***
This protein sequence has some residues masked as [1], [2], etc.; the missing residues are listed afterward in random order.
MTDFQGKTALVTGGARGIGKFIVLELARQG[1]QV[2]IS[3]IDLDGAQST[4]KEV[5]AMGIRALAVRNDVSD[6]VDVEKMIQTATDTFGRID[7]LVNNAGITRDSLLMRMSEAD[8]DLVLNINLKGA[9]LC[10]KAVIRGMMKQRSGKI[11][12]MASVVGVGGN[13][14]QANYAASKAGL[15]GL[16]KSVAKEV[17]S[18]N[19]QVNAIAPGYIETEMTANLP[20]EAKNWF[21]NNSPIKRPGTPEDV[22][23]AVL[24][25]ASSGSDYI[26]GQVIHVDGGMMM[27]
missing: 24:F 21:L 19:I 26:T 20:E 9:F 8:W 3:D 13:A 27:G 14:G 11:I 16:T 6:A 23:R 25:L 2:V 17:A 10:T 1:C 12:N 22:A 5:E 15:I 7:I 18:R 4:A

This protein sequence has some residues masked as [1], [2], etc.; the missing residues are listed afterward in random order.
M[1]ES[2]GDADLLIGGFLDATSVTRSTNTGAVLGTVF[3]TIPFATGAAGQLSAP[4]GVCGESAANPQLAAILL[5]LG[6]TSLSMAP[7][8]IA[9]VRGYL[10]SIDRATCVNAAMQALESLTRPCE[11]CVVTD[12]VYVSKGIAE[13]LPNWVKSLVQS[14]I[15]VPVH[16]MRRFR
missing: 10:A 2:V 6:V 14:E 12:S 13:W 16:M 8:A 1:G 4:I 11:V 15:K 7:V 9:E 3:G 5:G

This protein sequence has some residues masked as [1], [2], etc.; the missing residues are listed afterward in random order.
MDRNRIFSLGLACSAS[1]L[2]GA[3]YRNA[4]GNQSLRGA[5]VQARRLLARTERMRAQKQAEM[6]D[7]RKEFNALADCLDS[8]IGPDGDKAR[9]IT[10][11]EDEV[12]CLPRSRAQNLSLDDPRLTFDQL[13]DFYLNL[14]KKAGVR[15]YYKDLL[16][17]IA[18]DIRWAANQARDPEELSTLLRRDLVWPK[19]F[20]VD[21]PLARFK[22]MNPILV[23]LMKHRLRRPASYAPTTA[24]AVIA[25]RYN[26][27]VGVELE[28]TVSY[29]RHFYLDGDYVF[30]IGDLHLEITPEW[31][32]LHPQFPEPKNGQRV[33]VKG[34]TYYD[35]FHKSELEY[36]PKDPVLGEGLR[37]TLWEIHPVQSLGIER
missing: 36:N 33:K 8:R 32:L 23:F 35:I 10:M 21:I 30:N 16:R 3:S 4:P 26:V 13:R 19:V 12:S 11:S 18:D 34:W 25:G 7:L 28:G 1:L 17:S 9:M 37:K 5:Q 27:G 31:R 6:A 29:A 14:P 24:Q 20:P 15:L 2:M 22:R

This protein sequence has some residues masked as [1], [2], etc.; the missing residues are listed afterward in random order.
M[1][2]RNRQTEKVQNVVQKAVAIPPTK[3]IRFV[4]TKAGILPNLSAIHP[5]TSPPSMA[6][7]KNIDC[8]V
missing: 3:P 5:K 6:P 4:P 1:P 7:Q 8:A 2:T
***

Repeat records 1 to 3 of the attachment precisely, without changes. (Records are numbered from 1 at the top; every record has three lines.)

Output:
This protein sequence has some residues masked as [1], [2], etc.; the missing residues are listed afterward in random order.
MTDFQGKTALVTGGARGIGKFIVLELARQG[1]QV[2]IS[3]IDLDGAQST[4]KEV[5]AMGIRALAVRNDVSD[6]VDVEKMIQTATDTFGRID[7]LVNNAGITRDSLLMRMSEAD[8]DLVLNINLKGA[9]LC[10]KAVIRGMMKQRSGKI[11][12]MASVVGVGGN[13][14]QANYAASKAGL[15]GL[16]KSVAKEV[17]S[18]N[19]QVNAIAPGYIETEMTANLP[20]EAKNWF[21]NNSPIKRPGTPEDV[22][23]AVL[24][25]ASSGSDYI[26]GQVIHVDGGMMM[27]
missing: 24:F 21:L 19:I 26:T 20:E 9:F 8:W 3:D 13:A 27:G 14:G 11:I 16:T 6:A 23:R 25:L 2:V 17:A 10:T 1:C 12:N 22:A 5:E 15:I 7:I 18:R 4:A

This protein sequence has some residues masked as [1], [2], etc.; the missing residues are listed afterward in random order.
M[1]ES[2]GDADLLIGGFLDATSVTRSTNTGAVLGTVF[3]TIPFATGAAGQLSAP[4]GVCGESAANPQLAAILL[5]LG[6]TSLSMAP[7][8]IA[9]VRGYL[10]SIDRATCVNAAMQALESLTRPCE[11]CVVTD[12]VYVSKGIAE[13]LPNWVKSLVQS[14]I[15]VPVH[16]MRRFR
missing: 10:A 2:V 6:V 14:E 12:S 13:W 16:M 8:A 1:G 4:I 11:V 15:K 7:V 9:E 3:G 5:G

This protein sequence has some residues masked as [1], [2], etc.; the missing residues are listed afterward in random order.
MDRNRIFSLGLACSAS[1]L[2]GA[3]YRNA[4]GNQSLRGA[5]VQARRLLARTERMRAQKQAEM[6]D[7]RKEFNALADCLDS[8]IGPDGDKAR[9]IT[10][11]EDEV[12]CLPRSRAQNLSLDDPRLTFDQL[13]DFYLNL[14]KKAGVR[15]YYKDLL[16][17]IA[18]DIRWAANQARDPEELSTLLRRDLVWPK[19]F[20]VD[21]PLARFK[22]MNPILV[23]LMKHRLRRPASYAPTTA[24]AVIA[25]RYN[26][27]VGVELE[28]TVSY[29]RHFYLDGDYVF[30]IGDLHLEITPEW[31][32]LHPQFPEPKNGQRV[33]VKG[34]TYYD[35]FHKSELEY[36]PKDPVLGEGLR[37]TLWEIHPVQSLGIER
missing: 36:N 33:K 8:R 32:L 23:F 35:I 10:M 21:I 30:N 16:R 3:S 4:P 26:V 13:R 19:V 12:S 11:S 18:D 34:W 25:G 7:L 28:G 1:L 17:S 9:M 37:K 5:Q 27:G 31:R 6:A 29:A 14:P 24:Q 20:P 15:L 2:M 22:R